Exclusive: The CPEC plan for Pakistan’s digital future
KARACHI: A radical overhaul of Pakistan’s communications framework appears to be on the cards — or at least that is what Beijing and Islamabad have envisioned under their Long Term Plan (LTP) for the China-Pakistan Economic Corridor.
A closer examination of the LTP document obtained in June by Dawn reveals intentions for a revamped communications framework, which includes components such as a fibre optic cable connecting Pakistan and China, a new submarine landing station for internet traffic flow, and digital TV for all.
The roadmap, which was developed from November 2013 to December 2015 by officials and experts from both countries, contains a detailed 21-page outline specific to communications – a plan envisioned to span up to 15 years, starting in 2016 and concluding in 2030.
The most critical component is a new, upgraded fibre optic cable network which spans Pakistan and crosses the border to connect directly with China.
A cross-border venture
As outlined in the master plan, the cross-border fibre optic cable will address multiple challenges faced by China and Pakistan.
Firstly, it says it will handle the anticipated increase in communication between the two countries. With “deepening comprehensive strategic cooperation” comes the need to establish fast, reliable connectivity – and perhaps most critically – communication that is not routed through Europe, the United States or India.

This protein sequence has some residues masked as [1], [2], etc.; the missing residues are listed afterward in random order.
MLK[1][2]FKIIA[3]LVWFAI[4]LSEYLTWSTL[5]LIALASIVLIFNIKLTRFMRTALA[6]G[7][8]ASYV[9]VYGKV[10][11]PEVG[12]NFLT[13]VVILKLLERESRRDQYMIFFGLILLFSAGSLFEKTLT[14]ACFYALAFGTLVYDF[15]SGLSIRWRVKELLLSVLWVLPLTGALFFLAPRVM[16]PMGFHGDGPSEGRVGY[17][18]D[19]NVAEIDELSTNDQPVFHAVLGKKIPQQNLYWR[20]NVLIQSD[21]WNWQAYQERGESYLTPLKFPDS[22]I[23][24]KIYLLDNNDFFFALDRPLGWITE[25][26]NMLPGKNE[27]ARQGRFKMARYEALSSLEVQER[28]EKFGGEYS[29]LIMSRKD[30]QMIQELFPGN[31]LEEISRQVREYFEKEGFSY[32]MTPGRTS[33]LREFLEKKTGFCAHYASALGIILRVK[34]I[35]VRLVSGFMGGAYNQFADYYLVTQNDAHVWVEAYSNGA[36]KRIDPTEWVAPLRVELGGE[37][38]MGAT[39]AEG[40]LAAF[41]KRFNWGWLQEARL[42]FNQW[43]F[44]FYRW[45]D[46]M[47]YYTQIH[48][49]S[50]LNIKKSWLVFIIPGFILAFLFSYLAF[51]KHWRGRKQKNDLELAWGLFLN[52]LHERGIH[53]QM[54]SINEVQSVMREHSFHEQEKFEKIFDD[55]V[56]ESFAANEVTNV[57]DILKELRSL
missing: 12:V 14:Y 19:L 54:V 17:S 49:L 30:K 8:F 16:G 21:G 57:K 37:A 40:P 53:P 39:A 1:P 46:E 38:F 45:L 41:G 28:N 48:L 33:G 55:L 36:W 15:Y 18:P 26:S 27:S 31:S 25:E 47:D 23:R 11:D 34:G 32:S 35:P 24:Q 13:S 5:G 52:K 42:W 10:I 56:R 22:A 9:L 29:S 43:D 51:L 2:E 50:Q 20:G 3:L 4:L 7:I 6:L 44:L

China also has in mind its own increasing international telecommunications service demands which, if not addressed, may end up exposing “a huge gap” in China’s international bandwidth.
If actualised according to the LTP, the new network will be beneficial to Pakistan by improving internet penetration and increasing speed, especially in Balochistan and Gilgit-Baltistan, regions where internet connectivity has ranged from poor to non-existent. It should also reduce the cost of internet connections.
Additionally, linking with the rest of the world through China will help reduce Pakistan’s dependence on undersea cables that carry the country’s internet traffic. In cases where the undersea cables develop a fault — as has occurred in the past — the document says another route would be in place.
More broadly, the new network would provide landlocked central Asian states a new, shorter and more cost-effective route for connectivity.
A security concern
The existing fibre optic network through which Pakistan connects to the world has been developed by a consortium that has Indian companies either as partners or shareholders.
This is viewed as a security concern e.g. when it comes to surveillance of communication. As recently as January this year, Director General Special Communications Organisation (SCO) Maj Gen Amir Azeem Bajwa informed the National Assembly Standing Committee on Information Technology that some incoming and outbound internet traffic landed in India before being routed to its destinations, posing a security risk for Pakistan.
It appears that by routing through China, the state is planning to reduce such security risks related to India. This would however increase the same risks from China itself. The Chinese model of internet regulation could potentially also impact freedom of speech and access to information for Pakistani users.